Forming an LLC in Mississippi requires the filing of a Certificate of Formation, which can be done online with the Secretary of State, or through the mail, although those mailing their Certificate of Formation must first register through the online system. The Certificate of Formation filing fee is $50.
To create a corporation in Mississippi, you are required to file Articles of Incorporation through the online filing system. The filing fee is $50.
Starting a business? Our number one pick is ZenBusiness.
|Northwest Registered Agent||
Our picks for registered agent services
ZenBusiness aims to help business owners start, run, and grow their businesses. When you’re getting started, take advantage of the filing options, like setting up an LLC and business formation plans. Later on, you might want to take advantage of their registered agent services, domain name registration, or annual report filing. Start for $0 + state fees.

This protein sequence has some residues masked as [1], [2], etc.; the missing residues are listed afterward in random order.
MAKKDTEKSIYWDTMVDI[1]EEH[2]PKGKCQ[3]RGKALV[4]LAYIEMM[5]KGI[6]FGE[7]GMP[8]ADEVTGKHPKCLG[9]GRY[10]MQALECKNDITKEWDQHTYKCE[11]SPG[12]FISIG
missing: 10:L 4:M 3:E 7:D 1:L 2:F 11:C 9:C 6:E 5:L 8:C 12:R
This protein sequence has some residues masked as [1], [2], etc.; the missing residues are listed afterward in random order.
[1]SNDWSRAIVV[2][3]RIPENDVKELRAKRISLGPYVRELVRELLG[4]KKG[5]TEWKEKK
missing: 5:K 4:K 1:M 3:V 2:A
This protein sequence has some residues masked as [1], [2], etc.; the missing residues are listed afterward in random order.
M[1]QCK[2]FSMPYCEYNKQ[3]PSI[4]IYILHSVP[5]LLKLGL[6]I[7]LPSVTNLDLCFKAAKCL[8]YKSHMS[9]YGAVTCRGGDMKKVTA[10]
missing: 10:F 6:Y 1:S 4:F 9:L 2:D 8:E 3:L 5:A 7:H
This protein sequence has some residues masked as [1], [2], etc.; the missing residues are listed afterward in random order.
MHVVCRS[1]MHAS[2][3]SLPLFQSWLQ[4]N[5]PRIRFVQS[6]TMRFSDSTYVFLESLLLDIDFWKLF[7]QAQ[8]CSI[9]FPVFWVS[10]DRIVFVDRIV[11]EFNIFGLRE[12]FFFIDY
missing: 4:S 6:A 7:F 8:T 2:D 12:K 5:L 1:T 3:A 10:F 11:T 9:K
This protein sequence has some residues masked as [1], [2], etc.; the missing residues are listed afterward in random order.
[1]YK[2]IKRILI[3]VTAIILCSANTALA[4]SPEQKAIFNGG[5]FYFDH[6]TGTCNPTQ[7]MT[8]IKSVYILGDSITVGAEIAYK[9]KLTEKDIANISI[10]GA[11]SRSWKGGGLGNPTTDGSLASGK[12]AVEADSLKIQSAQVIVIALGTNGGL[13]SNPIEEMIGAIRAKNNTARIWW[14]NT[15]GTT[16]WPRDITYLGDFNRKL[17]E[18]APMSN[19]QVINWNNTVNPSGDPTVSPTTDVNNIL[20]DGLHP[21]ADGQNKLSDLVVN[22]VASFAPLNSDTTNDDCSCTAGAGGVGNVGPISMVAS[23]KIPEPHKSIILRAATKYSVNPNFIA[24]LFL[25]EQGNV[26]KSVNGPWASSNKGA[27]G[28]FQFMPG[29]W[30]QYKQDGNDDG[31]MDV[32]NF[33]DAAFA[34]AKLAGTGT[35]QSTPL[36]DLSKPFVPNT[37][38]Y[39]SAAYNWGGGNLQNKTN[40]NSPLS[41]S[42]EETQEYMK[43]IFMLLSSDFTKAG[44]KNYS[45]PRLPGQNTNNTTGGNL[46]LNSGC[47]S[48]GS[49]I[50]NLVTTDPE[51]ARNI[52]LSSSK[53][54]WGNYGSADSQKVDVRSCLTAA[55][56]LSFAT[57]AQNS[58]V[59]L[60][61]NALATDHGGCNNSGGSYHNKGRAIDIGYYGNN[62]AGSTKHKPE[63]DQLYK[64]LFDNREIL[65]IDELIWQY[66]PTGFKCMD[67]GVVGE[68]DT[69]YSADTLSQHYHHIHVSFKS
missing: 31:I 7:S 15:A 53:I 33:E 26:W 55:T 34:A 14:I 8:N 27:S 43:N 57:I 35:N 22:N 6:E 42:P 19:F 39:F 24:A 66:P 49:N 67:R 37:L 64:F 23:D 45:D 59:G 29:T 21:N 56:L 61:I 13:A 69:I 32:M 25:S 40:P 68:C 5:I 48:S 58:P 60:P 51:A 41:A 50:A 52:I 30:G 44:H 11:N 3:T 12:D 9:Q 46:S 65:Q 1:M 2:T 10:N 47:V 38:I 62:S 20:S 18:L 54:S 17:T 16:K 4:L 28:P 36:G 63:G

Northwest can help. You’ll need to file official documents to establish your business. The process is a little different in each state, but Northwest has offices all over the U.S. and helps business owners with this very thing every day. Northwest also offers registered agent services, annual report filings, and some free legal documents that pertain to starting a business.
Incfile offers a great library of material to help first-time business owners figure out what kind of business they should set up. From there, Incfile will aid with documentation and filing procedures and demystify terms like registered agent, articles of organization, and EIN. The company has a strong reputation and great reviews online too.
7. Acquire federal and state tax IDs
Now you should obtain a Federal Employer Identification Number (EIN), which is like a social security number for a business and allows you to open bank accounts, handle payroll, and file taxes.